The pros and cons of TIFs

For developers, it’s important to weigh the good and bad of tax increment financing

Tax increment financing, or TIF, can be an attractive option for developers to pursue when embarking on a new project. The public financing method helps subsidize development costs by redirecting future property taxes toward a project. And while it’s often an attractive option for developers and communities, it has its downsides too. That said, let’s examine both the pros and cons of tax increment financing.

TIF’s: How do they work?

When a community designates an area as a TIF district, the property value of all the real estate within its boundaries at that time is designated as the “base value.” This is the amount that, for a set amount of years after the fact, generates revenue through the community’s property tax process. Everything over and above the base value, through an increase in value of existing real estate and new development in that time frame, goes into a separate fund the community can use to incentivize private investment and commercial projects as well as make public projects more attractive.

TIFs: the potential positives and negatives

Pro: TIFs can alleviate some of the burden on developers

Developers incur risk with every project, this is especially so when executing a redevelopment project in a blighted area of a community, when renovating a historic building or when required to construct roads and other infrastructure improvements that benefit the project and the surrounding area. TIF’s can reduce what the developer pays for the development by providing a capital infusion, reducing the amount of equity the developer must bring to the table or by recouping development costs over a period of time. Additionally, your lender may view a portion of TIF funds as equity in your project, which can lead to better financing terms.

Con: There may be backlash

Most states have a “but for” clause, requiring developers to certify that the project would not go forward “but for” the TIF. Additionally, public funds come with a wide variety of public viewpoints, some of which are held by other businesses, including your competition. The general public may be wary of TIF financing as well. Developers should be prepared to face public feedback that may not always be favorable.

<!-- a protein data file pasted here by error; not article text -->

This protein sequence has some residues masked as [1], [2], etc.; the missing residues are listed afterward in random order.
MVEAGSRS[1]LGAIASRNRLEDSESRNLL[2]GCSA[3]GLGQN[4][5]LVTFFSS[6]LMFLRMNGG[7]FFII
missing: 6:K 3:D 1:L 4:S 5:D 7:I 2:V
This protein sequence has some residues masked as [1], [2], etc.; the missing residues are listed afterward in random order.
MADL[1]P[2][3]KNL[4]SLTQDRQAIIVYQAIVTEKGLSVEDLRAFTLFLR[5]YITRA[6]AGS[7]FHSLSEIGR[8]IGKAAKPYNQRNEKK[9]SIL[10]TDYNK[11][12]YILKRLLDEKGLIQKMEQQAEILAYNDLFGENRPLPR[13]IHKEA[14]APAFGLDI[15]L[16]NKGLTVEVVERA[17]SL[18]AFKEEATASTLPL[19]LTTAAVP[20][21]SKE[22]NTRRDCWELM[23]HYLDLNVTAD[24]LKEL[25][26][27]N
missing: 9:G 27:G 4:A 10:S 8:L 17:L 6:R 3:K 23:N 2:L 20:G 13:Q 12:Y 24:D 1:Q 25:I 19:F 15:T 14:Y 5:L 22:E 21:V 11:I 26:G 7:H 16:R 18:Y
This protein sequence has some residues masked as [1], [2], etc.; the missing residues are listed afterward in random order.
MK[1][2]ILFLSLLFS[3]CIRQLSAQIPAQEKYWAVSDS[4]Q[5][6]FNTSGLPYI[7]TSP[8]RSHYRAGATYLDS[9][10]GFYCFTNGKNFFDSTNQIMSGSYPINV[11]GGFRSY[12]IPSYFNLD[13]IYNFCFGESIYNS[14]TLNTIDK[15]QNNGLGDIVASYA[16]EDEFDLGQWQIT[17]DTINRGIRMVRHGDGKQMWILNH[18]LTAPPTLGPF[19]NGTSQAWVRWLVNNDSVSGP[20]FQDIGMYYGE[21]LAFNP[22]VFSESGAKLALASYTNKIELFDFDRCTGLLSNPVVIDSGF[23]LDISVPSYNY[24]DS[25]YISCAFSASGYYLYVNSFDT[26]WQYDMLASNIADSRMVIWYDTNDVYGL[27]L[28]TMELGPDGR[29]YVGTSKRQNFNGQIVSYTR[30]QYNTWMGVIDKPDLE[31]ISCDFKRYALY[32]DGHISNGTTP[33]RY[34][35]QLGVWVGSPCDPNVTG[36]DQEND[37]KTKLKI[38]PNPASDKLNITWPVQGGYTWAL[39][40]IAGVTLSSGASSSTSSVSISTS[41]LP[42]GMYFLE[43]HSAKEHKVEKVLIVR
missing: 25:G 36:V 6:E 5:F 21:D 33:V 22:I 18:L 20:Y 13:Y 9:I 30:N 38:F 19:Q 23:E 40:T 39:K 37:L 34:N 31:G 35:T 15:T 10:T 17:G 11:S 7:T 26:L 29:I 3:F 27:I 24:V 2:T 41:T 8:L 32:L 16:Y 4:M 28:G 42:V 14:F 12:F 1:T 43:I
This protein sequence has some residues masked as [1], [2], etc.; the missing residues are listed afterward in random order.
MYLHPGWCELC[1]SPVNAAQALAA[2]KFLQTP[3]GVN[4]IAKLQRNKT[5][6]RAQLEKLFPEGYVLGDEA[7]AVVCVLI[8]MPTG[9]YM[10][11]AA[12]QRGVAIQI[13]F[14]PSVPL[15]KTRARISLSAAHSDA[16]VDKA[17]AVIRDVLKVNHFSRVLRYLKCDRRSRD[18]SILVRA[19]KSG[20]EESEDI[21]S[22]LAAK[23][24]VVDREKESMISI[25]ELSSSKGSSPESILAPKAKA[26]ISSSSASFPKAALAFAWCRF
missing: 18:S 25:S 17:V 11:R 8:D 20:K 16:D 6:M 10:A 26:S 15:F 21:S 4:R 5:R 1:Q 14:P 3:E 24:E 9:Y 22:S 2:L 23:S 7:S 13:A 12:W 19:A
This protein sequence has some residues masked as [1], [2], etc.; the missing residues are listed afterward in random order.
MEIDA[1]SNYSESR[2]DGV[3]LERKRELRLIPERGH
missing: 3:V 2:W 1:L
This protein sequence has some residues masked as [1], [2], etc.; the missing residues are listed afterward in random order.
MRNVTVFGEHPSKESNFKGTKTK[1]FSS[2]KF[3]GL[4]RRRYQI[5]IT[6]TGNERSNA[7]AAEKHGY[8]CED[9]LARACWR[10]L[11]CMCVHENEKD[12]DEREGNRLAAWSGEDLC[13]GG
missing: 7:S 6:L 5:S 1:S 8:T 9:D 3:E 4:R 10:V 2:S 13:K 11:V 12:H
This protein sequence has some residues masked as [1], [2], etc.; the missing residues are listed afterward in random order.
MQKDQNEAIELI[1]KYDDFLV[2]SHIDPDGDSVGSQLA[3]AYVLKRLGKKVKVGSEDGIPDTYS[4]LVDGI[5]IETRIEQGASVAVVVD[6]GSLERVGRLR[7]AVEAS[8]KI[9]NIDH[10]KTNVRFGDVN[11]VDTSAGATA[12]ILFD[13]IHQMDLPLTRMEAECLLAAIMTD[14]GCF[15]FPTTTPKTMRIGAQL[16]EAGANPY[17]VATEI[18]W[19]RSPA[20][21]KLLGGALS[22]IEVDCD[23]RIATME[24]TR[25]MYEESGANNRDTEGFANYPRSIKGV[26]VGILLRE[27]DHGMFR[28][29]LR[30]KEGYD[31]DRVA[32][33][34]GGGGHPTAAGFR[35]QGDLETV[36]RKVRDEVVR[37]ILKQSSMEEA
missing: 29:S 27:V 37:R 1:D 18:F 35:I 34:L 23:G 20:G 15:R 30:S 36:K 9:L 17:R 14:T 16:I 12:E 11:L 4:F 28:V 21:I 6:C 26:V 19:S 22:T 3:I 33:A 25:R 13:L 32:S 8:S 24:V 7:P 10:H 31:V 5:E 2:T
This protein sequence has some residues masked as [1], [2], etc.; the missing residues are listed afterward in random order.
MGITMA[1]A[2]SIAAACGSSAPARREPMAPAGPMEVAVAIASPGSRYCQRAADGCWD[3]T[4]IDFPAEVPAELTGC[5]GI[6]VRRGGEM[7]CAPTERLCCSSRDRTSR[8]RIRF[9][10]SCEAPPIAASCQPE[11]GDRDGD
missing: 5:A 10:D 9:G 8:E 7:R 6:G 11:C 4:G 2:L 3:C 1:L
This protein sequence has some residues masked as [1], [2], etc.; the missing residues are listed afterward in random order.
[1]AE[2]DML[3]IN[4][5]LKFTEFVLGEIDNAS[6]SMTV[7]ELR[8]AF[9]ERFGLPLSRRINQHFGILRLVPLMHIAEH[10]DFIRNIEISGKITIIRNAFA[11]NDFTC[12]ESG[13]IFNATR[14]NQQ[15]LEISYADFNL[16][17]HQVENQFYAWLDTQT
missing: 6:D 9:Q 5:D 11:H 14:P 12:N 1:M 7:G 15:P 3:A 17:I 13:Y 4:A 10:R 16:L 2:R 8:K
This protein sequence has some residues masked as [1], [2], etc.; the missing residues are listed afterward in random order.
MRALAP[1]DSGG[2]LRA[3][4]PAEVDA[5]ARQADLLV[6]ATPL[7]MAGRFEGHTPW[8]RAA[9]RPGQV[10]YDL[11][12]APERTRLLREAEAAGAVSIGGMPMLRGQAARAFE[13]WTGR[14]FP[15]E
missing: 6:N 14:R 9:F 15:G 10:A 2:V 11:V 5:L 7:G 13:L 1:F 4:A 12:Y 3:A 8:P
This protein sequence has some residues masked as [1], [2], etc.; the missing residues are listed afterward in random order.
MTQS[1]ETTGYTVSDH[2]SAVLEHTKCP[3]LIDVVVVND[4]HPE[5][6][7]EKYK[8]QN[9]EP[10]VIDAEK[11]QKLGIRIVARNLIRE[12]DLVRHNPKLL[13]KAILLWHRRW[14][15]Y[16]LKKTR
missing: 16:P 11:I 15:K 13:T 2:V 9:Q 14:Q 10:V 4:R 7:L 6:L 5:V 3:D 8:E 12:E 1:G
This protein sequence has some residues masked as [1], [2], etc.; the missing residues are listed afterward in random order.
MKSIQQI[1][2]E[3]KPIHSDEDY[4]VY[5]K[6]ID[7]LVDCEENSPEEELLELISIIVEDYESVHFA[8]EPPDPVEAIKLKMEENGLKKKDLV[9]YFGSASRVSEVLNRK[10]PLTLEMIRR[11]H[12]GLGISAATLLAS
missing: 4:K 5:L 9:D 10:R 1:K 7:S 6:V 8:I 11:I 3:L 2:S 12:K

Pro: TIF districts can grow the tax base

TIFs are based on the diversion of tax revenue increases, but over time, the redevelopment is expected to result in a more robust tax base for the community. Those tax gains are due to increased value in the property around a development in addition to the potential for job growth and sales tax revenue.

Con: Mediation can be a monster

A big part of the work of securing a TIF is mediation between multiple groups, primarily the county, municipality and school district, but can also involve your competitors and other constituencies. If mediation is challenging, it can substantially slow your project or bring it to a halt altogether.

Pro: TIF districts can revitalize parts of a city that are in decline

Typically, TIFs are leveraged to redevelop blighted areas of a city by attracting private investors. It’s a valuable tool to spur economic development and ensure that such neighborhoods remain vital and healthy, rather than stand by as the entire population sprawls to the suburbs.

Con: The project could go either way

Development proposals don’t always get the green light from municipalities. More, economic conditions change, and public debate can be heated. In the end, the TIF process can be long and drawn out, and even that can kill a deal. It’s important to keep in mind that TIFs can be incredibly complex, and in spite of your best efforts, the deal may fall through.

TIF districts: both potential and potentially heartbreaking

Developers who are exploring the option of tax increment financing would be wise to weigh all the pros and cons. While it may help relieve some of the risk burden of development, it can be a challenging route to take, and one that isn’t guaranteed to lead to success. In the end, only you can know if pursuing a TIF is right for you and your venture.